NCCN Guidelines for Patients® | Myelodysplastic Syndromes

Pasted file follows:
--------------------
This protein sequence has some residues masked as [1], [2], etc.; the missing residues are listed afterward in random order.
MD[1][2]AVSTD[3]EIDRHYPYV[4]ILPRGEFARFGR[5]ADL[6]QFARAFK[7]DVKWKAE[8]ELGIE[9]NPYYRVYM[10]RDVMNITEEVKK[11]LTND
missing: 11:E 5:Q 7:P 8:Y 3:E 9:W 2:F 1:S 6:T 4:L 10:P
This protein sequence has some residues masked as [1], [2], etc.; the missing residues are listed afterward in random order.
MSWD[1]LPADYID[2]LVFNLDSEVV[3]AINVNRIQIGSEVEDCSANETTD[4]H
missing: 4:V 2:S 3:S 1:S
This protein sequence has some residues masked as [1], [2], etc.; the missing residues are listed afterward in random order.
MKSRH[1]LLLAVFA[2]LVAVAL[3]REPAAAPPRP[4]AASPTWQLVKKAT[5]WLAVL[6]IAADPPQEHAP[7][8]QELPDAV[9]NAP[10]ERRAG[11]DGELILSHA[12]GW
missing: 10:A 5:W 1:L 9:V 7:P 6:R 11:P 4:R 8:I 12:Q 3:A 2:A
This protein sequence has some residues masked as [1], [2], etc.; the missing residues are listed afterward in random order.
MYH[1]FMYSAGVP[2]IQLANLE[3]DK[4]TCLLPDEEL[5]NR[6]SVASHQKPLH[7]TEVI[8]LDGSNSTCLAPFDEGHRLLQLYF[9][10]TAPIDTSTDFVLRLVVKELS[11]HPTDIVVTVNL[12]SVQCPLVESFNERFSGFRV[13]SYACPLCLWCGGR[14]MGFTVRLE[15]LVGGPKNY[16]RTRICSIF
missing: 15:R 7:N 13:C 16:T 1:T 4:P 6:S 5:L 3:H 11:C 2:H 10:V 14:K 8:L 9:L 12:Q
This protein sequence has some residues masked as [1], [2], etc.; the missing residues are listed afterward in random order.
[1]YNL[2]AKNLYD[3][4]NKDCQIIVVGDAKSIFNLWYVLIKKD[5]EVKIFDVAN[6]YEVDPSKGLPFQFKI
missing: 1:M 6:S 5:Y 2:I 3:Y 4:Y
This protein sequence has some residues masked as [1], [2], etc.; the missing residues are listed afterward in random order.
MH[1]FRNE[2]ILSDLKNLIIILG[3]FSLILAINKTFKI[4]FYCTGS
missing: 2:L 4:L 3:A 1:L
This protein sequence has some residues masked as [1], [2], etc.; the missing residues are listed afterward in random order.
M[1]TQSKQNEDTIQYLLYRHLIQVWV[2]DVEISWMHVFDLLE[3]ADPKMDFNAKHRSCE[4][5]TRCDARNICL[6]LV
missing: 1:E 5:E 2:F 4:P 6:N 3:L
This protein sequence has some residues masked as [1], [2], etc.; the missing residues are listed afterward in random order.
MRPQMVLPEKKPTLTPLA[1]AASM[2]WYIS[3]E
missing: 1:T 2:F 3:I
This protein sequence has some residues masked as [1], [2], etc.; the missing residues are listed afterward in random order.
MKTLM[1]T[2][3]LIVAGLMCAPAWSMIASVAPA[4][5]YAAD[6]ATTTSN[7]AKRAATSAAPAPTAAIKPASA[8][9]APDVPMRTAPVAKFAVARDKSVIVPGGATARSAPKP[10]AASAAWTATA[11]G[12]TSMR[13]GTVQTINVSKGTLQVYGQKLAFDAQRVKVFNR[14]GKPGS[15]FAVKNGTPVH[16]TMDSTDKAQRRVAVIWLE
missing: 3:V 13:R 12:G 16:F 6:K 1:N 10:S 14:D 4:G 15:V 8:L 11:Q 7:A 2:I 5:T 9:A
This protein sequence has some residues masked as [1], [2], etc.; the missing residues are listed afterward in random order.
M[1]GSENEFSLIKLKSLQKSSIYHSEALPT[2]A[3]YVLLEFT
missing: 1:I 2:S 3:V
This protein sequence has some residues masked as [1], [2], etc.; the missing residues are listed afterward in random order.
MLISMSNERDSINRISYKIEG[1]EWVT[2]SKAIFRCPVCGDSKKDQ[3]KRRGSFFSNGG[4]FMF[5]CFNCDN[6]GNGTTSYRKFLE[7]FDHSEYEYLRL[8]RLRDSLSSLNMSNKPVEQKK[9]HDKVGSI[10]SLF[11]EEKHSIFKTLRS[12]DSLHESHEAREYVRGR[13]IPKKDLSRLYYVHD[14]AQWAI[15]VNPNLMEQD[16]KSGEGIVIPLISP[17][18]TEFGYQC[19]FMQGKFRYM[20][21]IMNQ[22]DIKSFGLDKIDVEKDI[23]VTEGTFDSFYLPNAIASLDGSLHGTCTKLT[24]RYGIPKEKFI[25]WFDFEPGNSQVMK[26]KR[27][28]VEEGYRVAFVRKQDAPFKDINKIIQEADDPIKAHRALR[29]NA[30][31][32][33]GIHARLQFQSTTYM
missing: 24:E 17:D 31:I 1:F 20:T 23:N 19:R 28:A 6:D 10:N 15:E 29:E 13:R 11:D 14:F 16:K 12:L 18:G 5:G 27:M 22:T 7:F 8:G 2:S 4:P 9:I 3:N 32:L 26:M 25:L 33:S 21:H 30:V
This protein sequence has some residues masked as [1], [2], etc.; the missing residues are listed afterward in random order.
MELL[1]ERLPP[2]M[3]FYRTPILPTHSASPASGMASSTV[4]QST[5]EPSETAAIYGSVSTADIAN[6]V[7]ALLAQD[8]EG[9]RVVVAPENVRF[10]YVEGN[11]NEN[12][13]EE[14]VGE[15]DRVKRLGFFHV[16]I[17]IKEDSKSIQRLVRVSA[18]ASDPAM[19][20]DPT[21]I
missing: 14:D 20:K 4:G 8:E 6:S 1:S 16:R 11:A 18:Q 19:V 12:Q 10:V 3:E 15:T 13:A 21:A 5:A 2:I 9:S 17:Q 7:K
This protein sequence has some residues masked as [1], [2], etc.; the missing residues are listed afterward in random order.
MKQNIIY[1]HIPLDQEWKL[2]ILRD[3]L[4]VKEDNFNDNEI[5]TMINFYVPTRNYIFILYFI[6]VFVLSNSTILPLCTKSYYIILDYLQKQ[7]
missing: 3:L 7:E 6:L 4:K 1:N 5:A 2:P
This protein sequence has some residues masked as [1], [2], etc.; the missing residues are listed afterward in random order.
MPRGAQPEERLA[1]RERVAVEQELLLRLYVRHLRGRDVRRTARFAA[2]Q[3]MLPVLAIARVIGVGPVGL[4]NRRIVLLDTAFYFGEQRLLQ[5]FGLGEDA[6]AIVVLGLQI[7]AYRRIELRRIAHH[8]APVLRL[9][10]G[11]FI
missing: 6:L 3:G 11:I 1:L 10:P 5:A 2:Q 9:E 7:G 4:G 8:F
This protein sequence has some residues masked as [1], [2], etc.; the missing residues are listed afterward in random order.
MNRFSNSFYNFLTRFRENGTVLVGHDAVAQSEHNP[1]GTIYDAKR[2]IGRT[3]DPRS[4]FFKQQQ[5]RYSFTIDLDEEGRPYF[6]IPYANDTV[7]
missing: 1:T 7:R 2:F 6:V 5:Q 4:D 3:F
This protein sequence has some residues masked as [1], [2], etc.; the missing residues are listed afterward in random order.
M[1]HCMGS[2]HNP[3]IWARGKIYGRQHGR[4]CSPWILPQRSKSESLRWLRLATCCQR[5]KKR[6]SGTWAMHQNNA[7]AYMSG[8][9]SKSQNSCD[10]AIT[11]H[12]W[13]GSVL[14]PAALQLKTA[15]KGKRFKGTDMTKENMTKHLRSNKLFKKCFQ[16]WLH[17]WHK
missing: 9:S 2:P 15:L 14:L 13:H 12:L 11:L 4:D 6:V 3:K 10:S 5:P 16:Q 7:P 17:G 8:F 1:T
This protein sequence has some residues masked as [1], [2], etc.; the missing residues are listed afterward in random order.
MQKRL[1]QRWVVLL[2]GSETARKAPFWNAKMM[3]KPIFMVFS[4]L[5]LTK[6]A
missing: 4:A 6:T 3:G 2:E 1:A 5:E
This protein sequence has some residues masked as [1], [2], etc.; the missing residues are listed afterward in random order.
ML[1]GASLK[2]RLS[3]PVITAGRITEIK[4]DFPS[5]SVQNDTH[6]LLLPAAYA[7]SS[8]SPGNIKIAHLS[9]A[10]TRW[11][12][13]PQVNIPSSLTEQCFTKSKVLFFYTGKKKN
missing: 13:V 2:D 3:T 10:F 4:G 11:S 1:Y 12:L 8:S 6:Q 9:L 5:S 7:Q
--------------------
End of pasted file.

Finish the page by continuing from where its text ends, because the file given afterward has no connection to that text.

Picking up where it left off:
48 NCCN Guidelines for Patients ® : Myelodysplastic Syndromes, 2018 5 Treatment guide Higher-risk MDS Guide 9. Next treatment options for higher-risk MDS Prior treatment Results Treatment options Next options • Allogeneic HCT • Azacitidine or decitabine followed by allogeneic HCT • High-intensity chemo followed by allogeneic HCT ª • Relapse after HCT or no response ª • Consider second HCT or DLI • Azacitidine or decitabine • Clinical trial ª • If response, continue treatment • If relapse or no response, clinical trial or supportive care • Azacitidine (preferred) • Decitabine • Clinical trial ª • Response ª • Continue treatment until it stops working • Relapse or no response ª • Clinical trial • Supportive care Guide 9 shows the next options used after initial treatment for higher-risk MDS. There are several options to choose from. Which option is best for you depends on which treatment you had before and how well it worked. Your doctor will give tests during treatment to check how well it’s working. An outcome or improvement caused by treatment is called a treatment response. How long it takes to see a treatment response depends on the type of treatment used. A relapse is the return or worsening of MDS after a response or period of improvement. If you had an allogeneic HCT, and tests show a relapse or no response, there are three main options to choose from. The first option is to have a second allogeneic HCT or a DLI. This may be a good option if the response to the first HCT lasted for a while before tests showed a relapse. The second option is to receive azacitidine or decitabine. Both are low-intensity chemotherapy drugs. They are a lot alike in how they work against MDS. With either drug, treatment should be continued as long as it is working well. The third option is to join a clinical trial. If any of these treatments don’t work or stop working, there are two more options to choose from. One option is to receive a different treatment within a clinical trial. Another option is to receive supportive care only. If you had azacitidine or decitabine, the next options depend on how well the drug worked. With either drug, at least 4 to 6 cycles should be given before checking for a response. If tests show a response, then treatment should be continued as long as it keeps working.